Archive | February, 2014

Boeing Black- a smartphone set to self destruct

Boeing BlackAs Apple releases yet another much needed security patch for users and hackers continue to exploit security in mobile phone operating systems; consumers are still at rick of having their data compromised. This could end with the Boeing Black

If you’re like me you often make impulse purchases, thankfully I don’t ever do that at a store where I can make many impulse purchases at once, instead I’m likely to use Amazon, or another internet store to impulse buy until my heart is content, or I have exactly what it was I “needed” to get.  Thankfully my iPhone 4S, a dinosaur in the smartphone world,  hasn’t been breached, and my account or credit card numbers compromised as of yet. But that day could come shortly, without any notice.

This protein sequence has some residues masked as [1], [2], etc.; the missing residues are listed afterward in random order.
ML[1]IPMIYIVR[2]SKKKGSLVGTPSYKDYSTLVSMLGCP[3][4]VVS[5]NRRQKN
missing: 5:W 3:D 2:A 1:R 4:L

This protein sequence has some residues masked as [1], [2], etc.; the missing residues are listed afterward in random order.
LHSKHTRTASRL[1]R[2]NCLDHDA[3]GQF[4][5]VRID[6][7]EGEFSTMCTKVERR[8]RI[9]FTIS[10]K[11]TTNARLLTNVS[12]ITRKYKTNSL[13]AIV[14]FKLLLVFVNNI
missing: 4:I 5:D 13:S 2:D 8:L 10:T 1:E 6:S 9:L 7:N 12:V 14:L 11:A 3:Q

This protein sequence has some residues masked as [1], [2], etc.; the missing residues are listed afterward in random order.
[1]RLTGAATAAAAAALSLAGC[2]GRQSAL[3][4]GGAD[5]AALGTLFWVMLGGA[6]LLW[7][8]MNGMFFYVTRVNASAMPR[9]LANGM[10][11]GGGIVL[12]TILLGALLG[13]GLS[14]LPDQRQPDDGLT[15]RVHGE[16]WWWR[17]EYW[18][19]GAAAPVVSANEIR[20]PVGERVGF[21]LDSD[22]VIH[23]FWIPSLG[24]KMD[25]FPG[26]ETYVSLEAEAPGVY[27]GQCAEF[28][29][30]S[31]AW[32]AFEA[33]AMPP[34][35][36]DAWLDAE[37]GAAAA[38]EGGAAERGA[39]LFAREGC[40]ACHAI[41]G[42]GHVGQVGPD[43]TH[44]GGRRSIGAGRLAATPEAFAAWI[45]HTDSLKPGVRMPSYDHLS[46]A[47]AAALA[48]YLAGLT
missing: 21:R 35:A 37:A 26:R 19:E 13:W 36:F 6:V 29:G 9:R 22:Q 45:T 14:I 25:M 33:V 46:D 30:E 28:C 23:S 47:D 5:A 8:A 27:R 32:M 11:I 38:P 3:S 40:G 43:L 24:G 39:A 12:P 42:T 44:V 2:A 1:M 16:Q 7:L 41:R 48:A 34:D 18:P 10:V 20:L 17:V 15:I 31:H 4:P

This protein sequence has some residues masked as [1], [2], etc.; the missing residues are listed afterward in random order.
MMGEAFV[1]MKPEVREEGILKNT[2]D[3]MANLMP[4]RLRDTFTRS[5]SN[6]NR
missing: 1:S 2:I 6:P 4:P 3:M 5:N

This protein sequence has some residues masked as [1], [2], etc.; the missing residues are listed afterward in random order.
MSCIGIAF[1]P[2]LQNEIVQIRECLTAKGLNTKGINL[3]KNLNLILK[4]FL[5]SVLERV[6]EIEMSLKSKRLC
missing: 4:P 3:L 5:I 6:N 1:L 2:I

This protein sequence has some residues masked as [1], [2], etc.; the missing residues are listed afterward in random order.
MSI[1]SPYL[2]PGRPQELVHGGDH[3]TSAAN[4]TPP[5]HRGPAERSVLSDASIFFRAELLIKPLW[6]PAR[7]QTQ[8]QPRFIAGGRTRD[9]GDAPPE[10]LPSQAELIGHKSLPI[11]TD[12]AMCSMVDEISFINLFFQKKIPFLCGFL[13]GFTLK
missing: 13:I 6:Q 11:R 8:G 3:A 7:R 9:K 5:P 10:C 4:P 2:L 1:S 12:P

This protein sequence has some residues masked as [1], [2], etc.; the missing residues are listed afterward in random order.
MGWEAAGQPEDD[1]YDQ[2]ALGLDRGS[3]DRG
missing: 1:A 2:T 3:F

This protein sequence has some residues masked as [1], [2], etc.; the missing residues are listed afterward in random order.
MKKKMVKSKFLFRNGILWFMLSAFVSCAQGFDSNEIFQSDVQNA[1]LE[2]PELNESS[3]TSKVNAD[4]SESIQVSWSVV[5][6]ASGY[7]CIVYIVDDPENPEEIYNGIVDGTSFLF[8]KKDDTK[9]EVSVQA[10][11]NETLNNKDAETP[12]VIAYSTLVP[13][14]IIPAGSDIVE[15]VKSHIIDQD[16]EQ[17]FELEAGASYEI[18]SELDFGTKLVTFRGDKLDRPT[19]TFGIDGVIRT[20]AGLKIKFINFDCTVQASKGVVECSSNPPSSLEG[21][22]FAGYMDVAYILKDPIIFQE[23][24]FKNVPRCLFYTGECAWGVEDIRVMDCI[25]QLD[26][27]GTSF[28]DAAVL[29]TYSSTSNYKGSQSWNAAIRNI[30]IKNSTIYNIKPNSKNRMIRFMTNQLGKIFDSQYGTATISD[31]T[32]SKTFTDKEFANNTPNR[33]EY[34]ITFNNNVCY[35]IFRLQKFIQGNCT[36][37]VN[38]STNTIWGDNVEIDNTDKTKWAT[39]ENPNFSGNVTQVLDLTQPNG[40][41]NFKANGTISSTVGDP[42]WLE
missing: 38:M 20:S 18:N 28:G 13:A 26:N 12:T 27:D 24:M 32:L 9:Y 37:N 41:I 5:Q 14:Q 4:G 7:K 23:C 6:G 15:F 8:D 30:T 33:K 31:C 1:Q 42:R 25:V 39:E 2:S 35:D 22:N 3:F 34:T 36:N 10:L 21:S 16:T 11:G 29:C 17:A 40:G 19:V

Insert Boeing, the aviation giant, with their smartphone the Boeing Black which offers consumers a modified Android platform, and hardware about  twice as heavy  as the Apple iPhone 5S. In no way, shape or form is this handheld device a marvel of hardware wonder. However, the Boeing Black offers unparalleled security for its users.  Not only does the device encrypt calls and data usage but it offers a self destruct mode. “Any attempt to break open the casing of the device would trigger functions that would delete the data and software contained within the device and make the device inoperable,” according to the filing documents.

While it is likely these devices won’t soon find their way into every palm in America, it does seem like a great fit for enterprise companies looking to safeguard data and telephone calls, and especially governmental offices who have recently raised concerns over the security of Samsung, Apple and Blackberry hand held devices.

Though likely not available until the fall, this device could conceivable stir the pot, and at least cause more traditional handheld device manufacturers to revisit their security strategy and offer patches and fixes to correct glaring holes in their devices.